MIAMI (WFAN/AP) — Amar'e Stoudemire draped a towel over his left hand as he walked into the privacy of the Knicks' training room an hour after the game, needing a sanctuary from prying eyes.
The specifics of what Stoudemire did immediately after Game 2 were unclear. Only this was certain: His hand was cut so severely that doctors and paramedics were summoned, drops of blood stained the carpet, a piece of glass in the door to a fire-extinguisher case needed to be replaced, and a bad night for the Knicks on the court got much worse when Stoudemire walked off it.
Stoudemire indeed made forcible contact with the glass panel and needed an "undetermined number of stitches to close the wound" on his non-throwing hand, the New York Daily News reported.
And with that, he may have punched Miami's ticket to the next round.
The All-Star's availability — and New York's hopes — for the rest of this Eastern Conference first-round series against the Miami Heat look bleak at best, first because the Knicks were beaten 104-94 on Monday night to fall into a 2-0 hole in the best-of-seven matchup, then because of whatever emotions boiled over near the locker room afterward.
"I saw a lot of blood, I'm squeamish so I got out of there," one unnamed Knicks player told the New York Post. "He punched it. I don't know if it was open hand or not."
Stoudemire apologized on Twitter for making the Knicks' already tough situation tougher.
"I am so mad at myself right now, I want to apologize to the fans and my team, not proud of my actions, headed home for a new start," Stoudemire tweeted about two hours after the game.
He added just after 3 a.m.: "We all have done thing out of anger that we regret. That makes us human. Bad timing on my part. Sorry guys. This to shall pass."
Game 3 is Thursday. Before the Knicks left the arena for the flight to New York, a team official said the extent of the injury is unknown. But in the locker room, Knicks center Tyson Chandler said he did not expect Stoudemire to be able to play when the series returns to Madison Square Garden.
"I'm not going to comment until I see or hear what's going on with it," Knicks coach Mike Woodson said.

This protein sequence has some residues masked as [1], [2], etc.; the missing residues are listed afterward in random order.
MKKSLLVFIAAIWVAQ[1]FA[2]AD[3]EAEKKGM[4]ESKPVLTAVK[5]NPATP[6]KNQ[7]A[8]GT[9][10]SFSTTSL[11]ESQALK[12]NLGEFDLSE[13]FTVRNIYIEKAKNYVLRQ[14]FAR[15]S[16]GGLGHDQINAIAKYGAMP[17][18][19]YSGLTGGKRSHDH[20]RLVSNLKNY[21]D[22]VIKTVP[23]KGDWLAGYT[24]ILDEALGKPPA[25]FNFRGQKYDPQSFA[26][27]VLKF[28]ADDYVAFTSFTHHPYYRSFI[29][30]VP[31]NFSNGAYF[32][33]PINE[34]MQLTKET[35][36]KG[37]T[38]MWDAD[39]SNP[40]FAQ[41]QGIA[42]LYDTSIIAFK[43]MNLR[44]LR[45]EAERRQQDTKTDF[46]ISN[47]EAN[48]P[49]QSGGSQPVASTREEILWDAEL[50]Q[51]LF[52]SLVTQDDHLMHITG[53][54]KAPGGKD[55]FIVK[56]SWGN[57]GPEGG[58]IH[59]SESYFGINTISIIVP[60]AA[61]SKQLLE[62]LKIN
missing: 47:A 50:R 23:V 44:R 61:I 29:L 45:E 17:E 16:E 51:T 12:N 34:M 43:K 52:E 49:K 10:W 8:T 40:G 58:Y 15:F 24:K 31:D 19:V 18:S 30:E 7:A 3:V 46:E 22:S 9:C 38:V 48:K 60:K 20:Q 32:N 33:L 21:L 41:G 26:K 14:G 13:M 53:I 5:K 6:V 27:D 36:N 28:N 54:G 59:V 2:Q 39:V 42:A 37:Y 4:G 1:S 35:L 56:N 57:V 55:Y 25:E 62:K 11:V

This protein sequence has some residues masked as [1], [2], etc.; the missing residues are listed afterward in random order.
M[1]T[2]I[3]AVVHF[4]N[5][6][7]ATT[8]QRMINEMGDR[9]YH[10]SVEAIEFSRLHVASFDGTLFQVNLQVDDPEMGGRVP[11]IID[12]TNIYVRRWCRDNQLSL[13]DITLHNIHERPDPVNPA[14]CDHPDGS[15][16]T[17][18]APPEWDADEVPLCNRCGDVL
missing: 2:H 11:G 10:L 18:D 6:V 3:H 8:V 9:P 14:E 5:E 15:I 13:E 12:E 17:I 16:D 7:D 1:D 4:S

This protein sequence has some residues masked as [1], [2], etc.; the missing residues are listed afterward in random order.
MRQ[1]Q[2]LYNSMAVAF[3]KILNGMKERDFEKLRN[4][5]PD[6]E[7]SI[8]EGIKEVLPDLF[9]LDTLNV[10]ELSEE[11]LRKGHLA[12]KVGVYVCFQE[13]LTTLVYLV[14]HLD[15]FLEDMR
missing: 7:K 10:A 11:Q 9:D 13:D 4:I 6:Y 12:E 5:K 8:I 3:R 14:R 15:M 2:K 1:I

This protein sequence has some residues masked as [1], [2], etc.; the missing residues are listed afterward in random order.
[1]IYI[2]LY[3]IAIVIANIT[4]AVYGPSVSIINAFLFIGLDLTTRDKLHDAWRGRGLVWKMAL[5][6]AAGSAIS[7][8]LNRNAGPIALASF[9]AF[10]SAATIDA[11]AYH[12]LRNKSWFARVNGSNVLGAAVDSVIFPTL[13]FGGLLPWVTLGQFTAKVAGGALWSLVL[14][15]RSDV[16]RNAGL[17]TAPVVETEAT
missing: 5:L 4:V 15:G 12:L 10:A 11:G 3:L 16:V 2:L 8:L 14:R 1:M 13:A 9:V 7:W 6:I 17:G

Moments later, Woodson said he had seen the cut, then stopped short of saying anything else about what took place. "I'm not going to go there," Woodson said.
So on their trip to Miami, the Knicks lost two games and two starters. Guard Iman Shumpert was lost for 6 to 8 months after tearing a knee ligament in Game 1, a freak play after a misstep. Stoudemire now appears gone as well, because of a mistake.
"You never want to hear anyone gets hurt," said Miami guard Dwyane Wade, who led the Heat with 25 points. "Hopefully he gets better. We want all their guns on the court."
Chris Bosh added 21 points and LeBron James finished with 19 points, nine assists and seven rebounds for the Heat, but their night was completely overshadowed by whatever went on with Stoudemire in the hallway that's just a few steps from the edge of the court.
"I really don't know what's the situation with that," said Knicks forward Carmelo Anthony, who said he was "on the court" when whatever happened with Stoudemire occurred.
Everything the Heat did seemed like old news quickly after the game, when all anyone really wanted to talk about was what was going on in the Knicks locker room. Miami-Dade paramedics — who staff every game — were summoned while reporters were kept outside much longer than the typical 10-minute cooling-off period.
"We're all frustrated," Chandler said.
Stoudemire declined to say anything when he walked out of the shower area in the locker room, one towel around his waist, another shielding his left hand.
Almost forgotten: Miami had just sent New York to its NBA-record-tying 12th straight postseason loss.
"Amar'e is a huge piece of this team," Chandler said. "And, you know, without him, it's going to make it more difficult."
Can you believe it? Sound off on Stoudemire and the Knicks' chances in the comments below...
(TM and Copyright 2012 CBS Radio Inc. and its relevant subsidiaries. CBS RADIO and EYE Logo TM and Copyright 2011 CBS Broadcasting Inc. Used under license. All Rights Reserved. This material may not be published, broadcast, rewritten, or redistributed. The Associated Press contributed to this report.)
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